A major effect of CUR is its ability to both modulate and generate intracellular ROS, as reported in several tumor cell types [1], [15], [17], [20], [29]. ROS in low amounts are implicated in regular cell function, signaling pathways, response to environmental stresses and carcinogenesis. In high amount, ROS cause DNA damage, lipid and protein peroxidation, and apoptosis. In this study, ROS balance between production and quenching could be evaluated from tail DNA measurement which accounts for DNA oxidative damage and effectiveness of DNA repair systems. Tail DNA increased at high doses, in favor that ROS production overwhelmed cellular quenching capacities at those doses. Also, some increase in ROS-related damages was found during delayed (96 h) exposure to CUR used both alone and in combination with DTX. Among metabolites testifying DNA damage, 8-hydroxydeoxyguanosine is the most abundant and by far the most studied. But this biomarker of oxidative stress, as well as others including malonyldialdehyde, a product of lipid peroxidation, are beyond detectability in most NMR-based studies. However, in this study, an unusual product of glucose oxidation significantly increased at 25 mg.l−1. This metabolite, Gna, has been reported to accumulate in breast cancer cells in a model of alkaloid-induced oxidative stress [27]. Also, in this study, MCF7 and MDA-MB-231 breast cancer cells demonstrated the same major dose-dependent metabolic targets including glutathione metabolism and lipid metabolism. Because these cell types differ by their expression of hormonal receptors (only MCF7 cells express these receptors, and are sensitive to hormonotherapy), it may be concluded that the reported major metabolic targets do not depend on hormonal signalling pathways, which make CUR a candidate adjuvant therapy for estrogen-negative breast tumors with lower prognosis.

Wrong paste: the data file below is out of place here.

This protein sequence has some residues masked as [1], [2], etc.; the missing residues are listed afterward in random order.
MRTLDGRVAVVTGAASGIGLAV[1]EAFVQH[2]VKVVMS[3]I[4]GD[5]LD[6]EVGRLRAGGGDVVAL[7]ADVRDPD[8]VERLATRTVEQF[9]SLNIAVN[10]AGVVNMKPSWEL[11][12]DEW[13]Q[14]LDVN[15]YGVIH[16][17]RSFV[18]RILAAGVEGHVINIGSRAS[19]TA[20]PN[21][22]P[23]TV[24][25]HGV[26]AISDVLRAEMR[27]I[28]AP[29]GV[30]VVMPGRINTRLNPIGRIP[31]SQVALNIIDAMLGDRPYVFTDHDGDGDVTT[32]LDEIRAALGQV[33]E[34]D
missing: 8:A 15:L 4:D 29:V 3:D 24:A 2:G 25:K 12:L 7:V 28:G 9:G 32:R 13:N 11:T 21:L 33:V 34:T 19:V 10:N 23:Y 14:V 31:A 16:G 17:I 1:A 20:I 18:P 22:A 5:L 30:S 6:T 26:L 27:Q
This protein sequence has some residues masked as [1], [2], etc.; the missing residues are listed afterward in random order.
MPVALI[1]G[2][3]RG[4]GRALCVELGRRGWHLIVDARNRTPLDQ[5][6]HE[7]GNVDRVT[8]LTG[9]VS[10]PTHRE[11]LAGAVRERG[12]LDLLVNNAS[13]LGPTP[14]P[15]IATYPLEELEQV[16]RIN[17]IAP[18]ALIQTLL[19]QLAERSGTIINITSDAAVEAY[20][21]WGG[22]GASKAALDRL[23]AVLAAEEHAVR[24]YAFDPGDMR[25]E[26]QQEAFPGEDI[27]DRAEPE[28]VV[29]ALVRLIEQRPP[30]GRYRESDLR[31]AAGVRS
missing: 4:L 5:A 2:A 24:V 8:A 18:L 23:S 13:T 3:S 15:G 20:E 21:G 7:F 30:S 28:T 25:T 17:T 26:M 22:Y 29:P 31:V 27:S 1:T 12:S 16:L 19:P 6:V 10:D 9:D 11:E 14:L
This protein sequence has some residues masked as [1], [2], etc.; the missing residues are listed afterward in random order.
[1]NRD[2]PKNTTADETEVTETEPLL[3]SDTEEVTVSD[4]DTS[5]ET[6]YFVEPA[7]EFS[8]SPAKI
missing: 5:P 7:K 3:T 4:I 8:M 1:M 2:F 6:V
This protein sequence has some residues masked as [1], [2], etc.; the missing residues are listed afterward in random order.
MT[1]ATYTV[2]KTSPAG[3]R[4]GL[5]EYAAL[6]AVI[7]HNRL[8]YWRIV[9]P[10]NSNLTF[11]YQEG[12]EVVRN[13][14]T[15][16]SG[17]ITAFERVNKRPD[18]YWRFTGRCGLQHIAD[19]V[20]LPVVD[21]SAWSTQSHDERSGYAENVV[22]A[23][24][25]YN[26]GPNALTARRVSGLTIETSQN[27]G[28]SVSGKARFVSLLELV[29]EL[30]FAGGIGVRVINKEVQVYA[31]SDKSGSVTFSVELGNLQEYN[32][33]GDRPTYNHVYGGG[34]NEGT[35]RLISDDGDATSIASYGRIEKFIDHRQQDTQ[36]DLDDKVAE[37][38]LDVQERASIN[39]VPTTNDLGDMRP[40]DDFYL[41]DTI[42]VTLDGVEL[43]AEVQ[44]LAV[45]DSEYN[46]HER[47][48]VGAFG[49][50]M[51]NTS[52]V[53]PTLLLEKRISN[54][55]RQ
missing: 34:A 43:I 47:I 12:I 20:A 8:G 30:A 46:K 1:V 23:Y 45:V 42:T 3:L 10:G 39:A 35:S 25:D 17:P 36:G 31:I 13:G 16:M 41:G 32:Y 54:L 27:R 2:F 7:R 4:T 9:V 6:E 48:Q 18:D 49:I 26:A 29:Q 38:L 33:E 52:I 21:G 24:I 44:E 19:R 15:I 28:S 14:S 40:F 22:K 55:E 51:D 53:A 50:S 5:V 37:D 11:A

A prominent target of CUR is GSH metabolism, as revealed by GSx and GSx-related magnitude of changes. The main regulatory enzyme of GSH synthesis is glutamate-cysteine ligase (GCL) (Fig. 2A). GSH plays a central role in cell protection against oxidative stress as a cofactor of GSH peroxidases and GST. GST enzymes belong to a family of multifunctional detoxification proteins that protect cells from electrophilic compounds. Overexpression of GST in cancer is implicated in multidrug resistance. However, intense conjugation and efflux may provoke GSH cellular depletion, impairment of detoxification, and cell death. In this study, changes in GSx and related metabolites testified of upregulated biosynthesis of GSH through activation of GCL at low doses explaining the enrolment of transsulfuration (decreased levels of Hcy). Reactivation of GST at 50 mg.l−1, at least in part, explained the drop of GSx levels, since both parameters correlate negatively and since biosynthetic activity of GSx was sustained (exhaustion in GSx prcursors). High levels of GSH have been reported in response to CUR [30], [31], as well as upregulation of GCL [30], [31], [32]. Another enzyme, cystathionine beta-synthase (CBS), which regulates transsulfuration, plays an important role in glutathione homeostasis. Our measurements, especially Hcy, show that CBS pathway was recruited to respond to dramatic requirement for GSH. GST activity was biphasic with decreased activity at low dose CUR then increased activity at high dose, in agreement with literature data [33]. Overall, at high dose CUR, increased tail DNA, GST re-activation, GSx decrease, consistent changes in GSx-related metabolites, and Gna increase, together support the fact that ROS production overwhelmed tumor cell defences explaining the drop in DNA content, cell cycle arrest and cell death.